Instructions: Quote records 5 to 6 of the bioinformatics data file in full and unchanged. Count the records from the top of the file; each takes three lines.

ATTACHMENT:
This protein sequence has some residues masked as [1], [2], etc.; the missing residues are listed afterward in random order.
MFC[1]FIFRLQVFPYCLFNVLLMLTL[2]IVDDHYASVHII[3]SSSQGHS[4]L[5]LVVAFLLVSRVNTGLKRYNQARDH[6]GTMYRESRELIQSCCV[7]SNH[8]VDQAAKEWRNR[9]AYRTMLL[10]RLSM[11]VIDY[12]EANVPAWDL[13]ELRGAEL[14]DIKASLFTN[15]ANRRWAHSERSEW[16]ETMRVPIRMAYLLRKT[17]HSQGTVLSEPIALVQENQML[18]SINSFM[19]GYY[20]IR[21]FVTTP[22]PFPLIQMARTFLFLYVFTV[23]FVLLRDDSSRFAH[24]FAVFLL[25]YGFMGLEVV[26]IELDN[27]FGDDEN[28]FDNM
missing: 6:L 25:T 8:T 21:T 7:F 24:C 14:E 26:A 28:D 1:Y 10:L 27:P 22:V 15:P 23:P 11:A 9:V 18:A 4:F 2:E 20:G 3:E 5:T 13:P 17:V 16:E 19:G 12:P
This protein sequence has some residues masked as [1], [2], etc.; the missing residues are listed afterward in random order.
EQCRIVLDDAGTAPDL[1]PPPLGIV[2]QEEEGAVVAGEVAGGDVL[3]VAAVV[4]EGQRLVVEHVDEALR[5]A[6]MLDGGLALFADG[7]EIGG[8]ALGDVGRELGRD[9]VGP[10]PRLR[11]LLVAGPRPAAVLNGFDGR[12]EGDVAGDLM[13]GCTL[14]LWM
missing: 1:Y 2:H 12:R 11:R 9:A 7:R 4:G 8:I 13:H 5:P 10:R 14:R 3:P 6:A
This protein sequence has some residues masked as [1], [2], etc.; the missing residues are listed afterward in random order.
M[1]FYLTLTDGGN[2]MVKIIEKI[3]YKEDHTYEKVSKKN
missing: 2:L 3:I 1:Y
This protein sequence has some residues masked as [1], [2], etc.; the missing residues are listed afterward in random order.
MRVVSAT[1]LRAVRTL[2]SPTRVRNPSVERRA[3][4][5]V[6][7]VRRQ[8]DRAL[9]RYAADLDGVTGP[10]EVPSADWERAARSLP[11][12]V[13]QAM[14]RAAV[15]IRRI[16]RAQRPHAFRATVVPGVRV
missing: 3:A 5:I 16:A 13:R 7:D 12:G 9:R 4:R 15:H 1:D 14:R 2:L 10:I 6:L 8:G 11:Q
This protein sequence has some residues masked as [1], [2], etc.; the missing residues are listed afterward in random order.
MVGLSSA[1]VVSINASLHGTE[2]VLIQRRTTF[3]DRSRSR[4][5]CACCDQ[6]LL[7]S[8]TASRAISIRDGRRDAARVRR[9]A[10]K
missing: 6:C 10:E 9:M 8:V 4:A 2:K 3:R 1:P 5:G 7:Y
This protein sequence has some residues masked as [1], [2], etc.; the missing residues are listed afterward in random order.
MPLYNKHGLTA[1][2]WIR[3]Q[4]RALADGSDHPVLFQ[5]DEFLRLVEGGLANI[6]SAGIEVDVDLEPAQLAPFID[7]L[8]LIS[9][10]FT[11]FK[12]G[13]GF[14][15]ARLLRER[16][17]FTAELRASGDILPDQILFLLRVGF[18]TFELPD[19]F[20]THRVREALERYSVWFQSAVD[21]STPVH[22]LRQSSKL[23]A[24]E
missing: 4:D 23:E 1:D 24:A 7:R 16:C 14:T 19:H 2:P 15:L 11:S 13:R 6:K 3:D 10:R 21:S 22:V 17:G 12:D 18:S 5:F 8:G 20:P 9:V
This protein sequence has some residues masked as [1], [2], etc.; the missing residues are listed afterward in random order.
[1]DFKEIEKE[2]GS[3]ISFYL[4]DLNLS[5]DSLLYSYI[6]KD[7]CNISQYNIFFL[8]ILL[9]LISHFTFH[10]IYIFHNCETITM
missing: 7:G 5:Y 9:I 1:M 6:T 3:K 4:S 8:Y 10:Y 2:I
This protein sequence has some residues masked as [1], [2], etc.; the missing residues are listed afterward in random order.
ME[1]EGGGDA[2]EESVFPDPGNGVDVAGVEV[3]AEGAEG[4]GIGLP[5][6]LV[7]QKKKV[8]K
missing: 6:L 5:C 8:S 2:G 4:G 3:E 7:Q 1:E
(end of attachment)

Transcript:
This protein sequence has some residues masked as [1], [2], etc.; the missing residues are listed afterward in random order.
MVGLSSA[1]VVSINASLHGTE[2]VLIQRRTTF[3]DRSRSR[4][5]CACCDQ[6]LL[7]S[8]TASRAISIRDGRRDAARVRR[9]A[10]K
missing: 6:C 10:E 9:M 8:V 4:A 2:K 3:R 1:P 5:G 7:Y
This protein sequence has some residues masked as [1], [2], etc.; the missing residues are listed afterward in random order.
MPLYNKHGLTA[1][2]WIR[3]Q[4]RALADGSDHPVLFQ[5]DEFLRLVEGGLANI[6]SAGIEVDVDLEPAQLAPFID[7]L[8]LIS[9][10]FT[11]FK[12]G[13]GF[14][15]ARLLRER[16][17]FTAELRASGDILPDQILFLLRVGF[18]TFELPD[19]F[20]THRVREALERYSVWFQSAVD[21]STPVH[22]LRQSSKL[23]A[24]E
missing: 4:D 23:E 1:D 24:A 7:R 16:C 14:T 19:H 2:P 15:L 11:S 13:R 6:K 3:D 10:R 21:S 22:V 17:G 12:D 18:S 5:F 8:G 20:P 9:V